Video: Shopping for Printers That Make Your DinnersTony Pallone | July 15, 2017
If you’ll forgive the pun, 3-D food printing is one of those technologies that still seems a little too much like science fiction to swallow.
True enough, applying the principles of additive manufacturing — building objects by adding layer upon layer of material — to the culinary world is a technology that’s still in its infancy. The food you can produce with a printer is limited by the fact that its ingredients need to fit through a small nozzle, and the dishes still need to be cooked separately. Print times are also slow. Yet you might be surprised by just how “additive” the process can be, in terms of what you can create, in whole or in part, by 3-D printing.
Take the example of a 3-D-printed pizza — a dish that we generally think of as being built in layers, even in its traditional form. Just about any raw ingredient that can be puréed and blended into a semi-liquid form can also be loaded into a food-safe capsule and extruded from the print head, so getting a printer to lay down the dough base isn’t too much of a stretch. Load in a new capsule, and the printer can apply tomato sauce. Add the cheese by hand, pop it into the oven — and voilà!
Take a look at the website of Natural Machines, developer of the Foodini, and you’ll get a good sense of the range of possibilities (the pizza described above is one of them). It’s a beautifully-designed appliance, and boasts the ability to print food in under a minute, but alas — it’s not yet available for purchase. When it does become available, according to the company, early production runs will produce devices with a price tag of $4,000. (To put that in a little bit of perspective, when the now-ubiquitous microwave oven first started appearing in relatively-affordable form in the mid-1960s, it had a price tag around $500. Half a century later, that would translate to around $3,660 today.)
What is currently on the market for consumers is fairly limited. At one end of the scale is the PancakeBot, which started as a whimsical Maker Faire display made out of LEGO blocks. Thanks to support via Kickstarter, it’s now a refined 3-D appliance made to do one thing: print pancake designs. You can get your hands on one of those for $299.
Click for video: PancakeBot
Most other products are priced in the $3,000 to $4,000 range, like the Focus 3D printer. This model, manufactured by Netherlands-based byFlow, folds into a portable device (think of the possibilities for catering) and comes with reusable cartridges that can be filled with a variety of different ingredients. No special operating system is needed; it runs on open-source software, connects via Wi-Fi and is controlled by a web browser. Once a design file is uploaded into its memory, it can operate as a standalone device.
In the same price range is the Choc Creator 2.0 Plus, designed to print accurate 0.8 millimeter lines of chocolate — much finer and more precise than manual-piping techniques, according to U.K.-based manufacturer Choc Edge. The basic package includes several two- and three-dimensional pre-installed designs, but does not include modeling software, melting equipment (a professional tempering machine is recommended, although by-hand or microwave melting is also acceptable) or, not surprisingly, the actual chocolate itself (Belgian dark chocolate is recommended due to its high level of cocoa solids).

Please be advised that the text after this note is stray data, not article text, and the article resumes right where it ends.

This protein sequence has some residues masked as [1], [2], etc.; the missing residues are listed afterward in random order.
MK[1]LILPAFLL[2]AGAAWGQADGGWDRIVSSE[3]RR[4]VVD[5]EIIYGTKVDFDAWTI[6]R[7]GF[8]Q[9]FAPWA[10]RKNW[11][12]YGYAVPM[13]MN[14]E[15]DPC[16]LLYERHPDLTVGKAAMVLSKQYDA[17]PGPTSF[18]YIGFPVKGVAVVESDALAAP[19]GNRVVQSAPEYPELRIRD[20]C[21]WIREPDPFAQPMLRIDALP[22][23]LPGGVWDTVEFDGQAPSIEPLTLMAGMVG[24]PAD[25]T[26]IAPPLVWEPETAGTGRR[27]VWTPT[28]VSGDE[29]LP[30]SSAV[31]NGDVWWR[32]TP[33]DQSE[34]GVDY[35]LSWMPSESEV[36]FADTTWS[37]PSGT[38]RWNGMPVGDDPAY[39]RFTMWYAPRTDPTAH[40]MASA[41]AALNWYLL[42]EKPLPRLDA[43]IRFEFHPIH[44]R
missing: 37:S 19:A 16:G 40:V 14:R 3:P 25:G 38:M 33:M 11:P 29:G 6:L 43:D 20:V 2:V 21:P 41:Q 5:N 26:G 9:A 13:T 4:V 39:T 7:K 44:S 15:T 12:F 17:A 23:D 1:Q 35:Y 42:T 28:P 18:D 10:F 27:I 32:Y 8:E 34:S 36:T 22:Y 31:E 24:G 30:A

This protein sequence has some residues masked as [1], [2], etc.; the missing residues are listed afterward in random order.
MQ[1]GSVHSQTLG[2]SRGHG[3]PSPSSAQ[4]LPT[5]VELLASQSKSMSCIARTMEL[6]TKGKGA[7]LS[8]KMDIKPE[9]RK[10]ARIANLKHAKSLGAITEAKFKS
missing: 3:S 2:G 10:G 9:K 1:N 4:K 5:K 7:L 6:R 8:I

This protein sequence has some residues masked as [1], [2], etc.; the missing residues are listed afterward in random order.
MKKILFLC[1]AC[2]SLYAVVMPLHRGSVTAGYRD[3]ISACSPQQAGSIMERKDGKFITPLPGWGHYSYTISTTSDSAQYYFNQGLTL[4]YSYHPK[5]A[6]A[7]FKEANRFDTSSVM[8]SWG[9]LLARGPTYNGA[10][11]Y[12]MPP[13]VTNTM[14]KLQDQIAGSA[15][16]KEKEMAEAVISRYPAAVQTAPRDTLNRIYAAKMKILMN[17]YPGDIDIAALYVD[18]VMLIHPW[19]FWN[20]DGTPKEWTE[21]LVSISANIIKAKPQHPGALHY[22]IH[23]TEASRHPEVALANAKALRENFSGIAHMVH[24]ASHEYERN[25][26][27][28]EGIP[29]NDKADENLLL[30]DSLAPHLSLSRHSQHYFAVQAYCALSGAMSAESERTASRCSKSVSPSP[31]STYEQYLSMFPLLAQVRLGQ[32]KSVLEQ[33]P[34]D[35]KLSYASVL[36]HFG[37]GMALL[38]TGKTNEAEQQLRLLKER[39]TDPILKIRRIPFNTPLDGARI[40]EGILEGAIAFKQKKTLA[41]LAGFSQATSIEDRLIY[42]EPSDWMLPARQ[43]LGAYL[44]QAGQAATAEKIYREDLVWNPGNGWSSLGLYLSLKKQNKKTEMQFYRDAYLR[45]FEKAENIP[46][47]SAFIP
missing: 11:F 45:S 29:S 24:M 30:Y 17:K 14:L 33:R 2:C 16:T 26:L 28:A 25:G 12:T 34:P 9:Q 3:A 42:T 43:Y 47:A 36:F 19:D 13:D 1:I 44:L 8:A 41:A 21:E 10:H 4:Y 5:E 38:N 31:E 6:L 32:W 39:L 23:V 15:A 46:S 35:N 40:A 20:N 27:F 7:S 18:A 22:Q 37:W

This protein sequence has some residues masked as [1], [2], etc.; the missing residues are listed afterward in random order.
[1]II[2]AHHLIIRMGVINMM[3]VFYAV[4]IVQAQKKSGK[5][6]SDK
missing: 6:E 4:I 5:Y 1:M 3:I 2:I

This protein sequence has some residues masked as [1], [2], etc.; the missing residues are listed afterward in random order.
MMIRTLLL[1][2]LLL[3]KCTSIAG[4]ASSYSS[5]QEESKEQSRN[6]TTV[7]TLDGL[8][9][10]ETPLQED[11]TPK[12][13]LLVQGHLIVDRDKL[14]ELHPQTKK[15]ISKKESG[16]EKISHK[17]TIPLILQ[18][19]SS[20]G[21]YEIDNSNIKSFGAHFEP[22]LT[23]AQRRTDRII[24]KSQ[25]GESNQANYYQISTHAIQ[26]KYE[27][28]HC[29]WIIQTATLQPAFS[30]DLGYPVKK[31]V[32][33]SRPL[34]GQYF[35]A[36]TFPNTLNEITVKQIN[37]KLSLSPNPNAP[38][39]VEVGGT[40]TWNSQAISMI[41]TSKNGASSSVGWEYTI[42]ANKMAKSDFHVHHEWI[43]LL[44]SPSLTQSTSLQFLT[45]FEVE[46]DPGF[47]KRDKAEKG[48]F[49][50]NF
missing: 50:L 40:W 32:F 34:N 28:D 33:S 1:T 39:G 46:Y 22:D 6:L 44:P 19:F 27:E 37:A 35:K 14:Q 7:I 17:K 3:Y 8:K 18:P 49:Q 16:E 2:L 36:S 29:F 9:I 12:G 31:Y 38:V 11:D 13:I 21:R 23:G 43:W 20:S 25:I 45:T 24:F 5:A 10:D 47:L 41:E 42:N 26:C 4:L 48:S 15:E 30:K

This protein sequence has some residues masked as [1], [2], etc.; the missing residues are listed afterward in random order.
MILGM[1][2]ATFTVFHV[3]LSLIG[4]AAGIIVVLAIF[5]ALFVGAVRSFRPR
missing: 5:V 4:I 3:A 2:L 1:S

Click for video: Choc Creator
There’s also the Bocusini Pro 2.0, designed by German company Print2Taste with wedding professionals in mind — a mobile 3-D scan system can capture a couple’s likeness, which the printer can then print in highly-personalized detail as a marzipan wedding cake topper. With this system, you can either add your own raw materials to the print cartridges (printer settings exist for soft mixtures like potato purée and hummus) or purchase prepared refills (both chocolate and marzipan are available; in U.S. dollars, either type goes for around $45 plus tax — not unlike what you probably pay for ink jet refills for a conventional home-office printer). The machine can interface with your iPad and work as a plug-and-play system (again, it'll set you back just over $3,000 for this option), or it can be ordered as part of a bundle with a tablet and 3-D camera (approximate cost in U.S. dollars is just under $5,000, not including shipping).
Click for video: Bocusini
Another development: Italian 3-D printing company WASP, whose printers were used to create the plates and glasses for the pop-up 3-D restaurant experience Food Ink, is currently developing a system that can produce gluten-free food — a proposition that can be difficult to do in a typical multipurpose kitchen, due to the potential for contamination from other foodstuffs all around.
All things considered, though, it might be a little early to invest in a 3-D food printer, unless you (or your business) have some definite use for the specific capabilities of one of the few models currently on the market. But there are multiple industries behind the technology, which in the bigger picture has the potential to contribute to agricultural sustainability, cut transportation costs and reduce wastes — and could even be instrumental in combating world hunger or feeding astronauts in space. All of that adds up to 3-D food printing being more than just another passing fad.